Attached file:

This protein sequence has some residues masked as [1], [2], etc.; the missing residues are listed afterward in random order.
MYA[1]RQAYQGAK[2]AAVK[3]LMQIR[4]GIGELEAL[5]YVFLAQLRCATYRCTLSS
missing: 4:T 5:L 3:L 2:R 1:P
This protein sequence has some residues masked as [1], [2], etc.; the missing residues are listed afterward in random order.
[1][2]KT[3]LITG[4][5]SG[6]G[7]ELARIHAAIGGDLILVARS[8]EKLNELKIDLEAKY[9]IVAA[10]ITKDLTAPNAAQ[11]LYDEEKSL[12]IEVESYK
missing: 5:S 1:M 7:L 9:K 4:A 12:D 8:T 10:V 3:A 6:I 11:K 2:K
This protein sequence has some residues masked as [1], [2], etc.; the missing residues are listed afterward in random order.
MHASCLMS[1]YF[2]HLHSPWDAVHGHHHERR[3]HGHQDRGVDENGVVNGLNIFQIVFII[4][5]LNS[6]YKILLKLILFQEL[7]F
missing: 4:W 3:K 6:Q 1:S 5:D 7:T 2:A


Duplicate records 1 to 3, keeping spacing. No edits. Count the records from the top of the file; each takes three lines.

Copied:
This protein sequence has some residues masked as [1], [2], etc.; the missing residues are listed afterward in random order.
MYA[1]RQAYQGAK[2]AAVK[3]LMQIR[4]GIGELEAL[5]YVFLAQLRCATYRCTLSS
missing: 4:T 5:L 3:L 2:R 1:P
This protein sequence has some residues masked as [1], [2], etc.; the missing residues are listed afterward in random order.
[1][2]KT[3]LITG[4][5]SG[6]G[7]ELARIHAAIGGDLILVARS[8]EKLNELKIDLEAKY[9]IVAA[10]ITKDLTAPNAAQ[11]LYDEEKSL[12]IEVESYK
missing: 5:S 1:M 7:L 9:K 4:A 12:D 8:T 10:V 3:A 6:I 11:K 2:K
This protein sequence has some residues masked as [1], [2], etc.; the missing residues are listed afterward in random order.
MHASCLMS[1]YF[2]HLHSPWDAVHGHHHERR[3]HGHQDRGVDENGVVNGLNIFQIVFII[4][5]LNS[6]YKILLKLILFQEL[7]F
missing: 4:W 3:K 6:Q 1:S 5:D 7:T 2:A